They’ve asked me to speak on the 16th!
Senior Series, April 2021
10:00 Friday mornings, Bricker-Price Block, Earlham, Iowa
April 9 – Darcy Maulsby, Iowa’s Story Teller, and her latest book, Madison County, part of the Images of America Series. While Hollywood made the bridges famous, there are many more stories for Darcy to share.
April 16 – Joy Neal Kidney, Earlham grad, and her upcoming book, Leora’s Dexter Stories: The Scarcity Years of the Great Depression. It’s the prequel to her WWII book, Leora’s Letters. All seven Wilson children grew up in Dexter during the Depression. Some stories are heart-rending, some are funny, and so many episodes are eye-opening. She will also share back-stories.
April 23 – Linda Smith, who is on the Board of the Madison County Historical Society, will give a program about George Washington Carver. Carver was a famous scientist, humanitarian, and artist, but before he ever went to college, he lived and worked in a Winterset hotel. Linda Smith will tell his inspiring story.
April 30 – Brian Downes, Executive Director of Winterset’s John Wayne Birthplace and Museum, will present “A Day With the Duke.” Last year he gave a tour of the museum for the Senior Series via video. Mr. Downes tell stories and connections with the Wayne family that are fascinating. (John Wayne’s roles in military films are featured on the Madison County Freedom Rock.)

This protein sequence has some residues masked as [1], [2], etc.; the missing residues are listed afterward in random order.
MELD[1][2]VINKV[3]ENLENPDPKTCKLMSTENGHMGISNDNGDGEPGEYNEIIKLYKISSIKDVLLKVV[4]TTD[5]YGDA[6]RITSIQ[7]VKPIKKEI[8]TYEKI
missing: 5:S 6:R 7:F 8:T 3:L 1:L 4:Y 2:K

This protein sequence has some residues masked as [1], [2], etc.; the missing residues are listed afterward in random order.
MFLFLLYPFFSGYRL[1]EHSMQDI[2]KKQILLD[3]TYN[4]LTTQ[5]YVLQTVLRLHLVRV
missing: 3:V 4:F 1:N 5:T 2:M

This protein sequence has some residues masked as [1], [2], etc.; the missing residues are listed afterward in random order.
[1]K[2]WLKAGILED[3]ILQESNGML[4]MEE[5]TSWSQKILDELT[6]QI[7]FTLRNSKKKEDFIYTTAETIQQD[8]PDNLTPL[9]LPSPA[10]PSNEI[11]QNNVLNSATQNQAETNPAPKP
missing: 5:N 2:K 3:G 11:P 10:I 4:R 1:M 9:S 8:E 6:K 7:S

Located in Madison County, Iowa, in the small town of Earlham, the Bricker-Price Block (consisting of C.D. Bricker Building, 115 S. Chestnut Ave. on the south, and W. Price Building, 105 S. Chestnut Ave. on the north) occupies the prominent southwest corner at the intersection of First Street and Chestnut Avenue in the Earlham central business district.
Built in 1900 to house the C.D. Bricker grocery and general store business and leased commercial space in the W.P. Price Building, with second-floor offices above each, the Bricker-Price Block also includes a 1919 one-story rear warehouse addition to the Bricker Building.
These two adjoining but separately owned buildings were built at the same time by the same builder with a unified façade and matching cast-iron storefronts, and thus the two buildings are jointly known historically as the Bricker-Price Block.
You may enter on the east and climb a flight of stairs, or from the north to use the elevator. It’s their Senior Series, but they won’t check your ID to see if you’re old enough.